An independently validated nomogram for individualized estimation of survival among patients with newly diagnosed glioblastoma: NRG Oncology RTOG 0525 and 0825.

Author(s): Gittleman H,  Lim D,  Kattan MW,  Chakravarti A,  Gilbert MR,  Lassman AB,  Lo SS,  Machtay M,  Sloan AE,  Sulman EP,  Tian D,  Vogelbaum MA,  Wang TJC,  Penas-Prado M,  Youssef E,  Blumenthal DT,  Zhang P,  Mehta MP,  Barnholtz-Sloan JS

Journal: Neuro Oncol

Date: 2017 May 1

Major Program(s) or Research Group(s): NCORP

PubMed ID: 28453749

PMC ID: PMC5464437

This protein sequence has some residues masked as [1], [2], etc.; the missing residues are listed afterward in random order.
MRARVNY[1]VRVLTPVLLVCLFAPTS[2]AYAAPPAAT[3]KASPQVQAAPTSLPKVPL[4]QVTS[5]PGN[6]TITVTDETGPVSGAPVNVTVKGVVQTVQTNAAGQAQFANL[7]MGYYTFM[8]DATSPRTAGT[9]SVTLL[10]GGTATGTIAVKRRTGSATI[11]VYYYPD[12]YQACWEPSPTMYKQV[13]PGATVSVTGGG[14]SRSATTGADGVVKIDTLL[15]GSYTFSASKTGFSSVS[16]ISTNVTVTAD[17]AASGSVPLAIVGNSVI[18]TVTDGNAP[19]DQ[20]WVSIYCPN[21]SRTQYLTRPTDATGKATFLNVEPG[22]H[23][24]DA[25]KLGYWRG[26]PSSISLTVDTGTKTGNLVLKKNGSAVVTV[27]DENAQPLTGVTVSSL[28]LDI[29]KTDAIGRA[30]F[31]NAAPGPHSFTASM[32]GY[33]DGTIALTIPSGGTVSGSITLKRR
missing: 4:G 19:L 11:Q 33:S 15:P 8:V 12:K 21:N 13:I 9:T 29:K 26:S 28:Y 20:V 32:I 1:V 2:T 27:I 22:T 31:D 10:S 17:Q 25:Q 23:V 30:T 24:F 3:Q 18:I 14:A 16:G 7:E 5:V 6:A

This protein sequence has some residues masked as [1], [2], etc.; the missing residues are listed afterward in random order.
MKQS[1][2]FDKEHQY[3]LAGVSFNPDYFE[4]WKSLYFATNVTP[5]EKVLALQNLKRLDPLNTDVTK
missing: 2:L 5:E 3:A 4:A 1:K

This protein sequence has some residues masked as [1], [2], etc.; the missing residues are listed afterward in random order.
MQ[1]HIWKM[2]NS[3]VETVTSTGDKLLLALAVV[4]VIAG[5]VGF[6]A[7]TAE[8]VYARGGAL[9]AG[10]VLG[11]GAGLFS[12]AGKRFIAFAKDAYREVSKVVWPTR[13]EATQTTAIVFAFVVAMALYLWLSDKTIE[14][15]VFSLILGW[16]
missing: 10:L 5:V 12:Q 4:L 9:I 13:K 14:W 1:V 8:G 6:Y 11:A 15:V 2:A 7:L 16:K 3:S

Abstract: Background: Glioblastoma (GBM) is the most common primary malignant brain tumor. Nomograms are often used for individualized estimation of prognosis. This study aimed to build and independently validate a nomogram to estimate individualized survival probabilities for patients with newly diagnosed GBM, using data from 2 independent NRG Oncology Radiation Therapy Oncology Group (RTOG) clinical trials. Methods: This analysis included information on 799 (RTOG 0525) and 555 (RTOG 0825) eligible and randomized patients with newly diagnosed GBM and contained the following variables: age at diagnosis, race, gender, Karnofsky performance status (KPS), extent of resection, O6-methylguanine-DNA methyltransferase (MGMT) methylation status, and survival (in months). Survival was assessed using Cox proportional hazards regression, random survival forests, and recursive partitioning analysis, with adjustment for known prognostic factors. The models were developed using the 0525 data and were independently validated using the 0825 data. Models were internally validated using 10-fold cross-validation, and individually predicted 6-, 12-, and 24-month survival probabilities were generated to measure the predictive accuracy and calibration against the actual survival status. Results: A final nomogram was built using the Cox proportional hazards model. Factors that increased the probability of shorter survival included greater age at diagnosis, male gender, lower KPS, not having total resection, and unmethylated MGMT status. Conclusions: A nomogram that assesses individualized survival probabilities (6-, 12-, and 24-mo) for patients with newly diagnosed GBM could be useful to health care providers for counseling patients regarding treatment decisions and optimizing therapeutic approaches. Free software for implementing this nomogram is provided: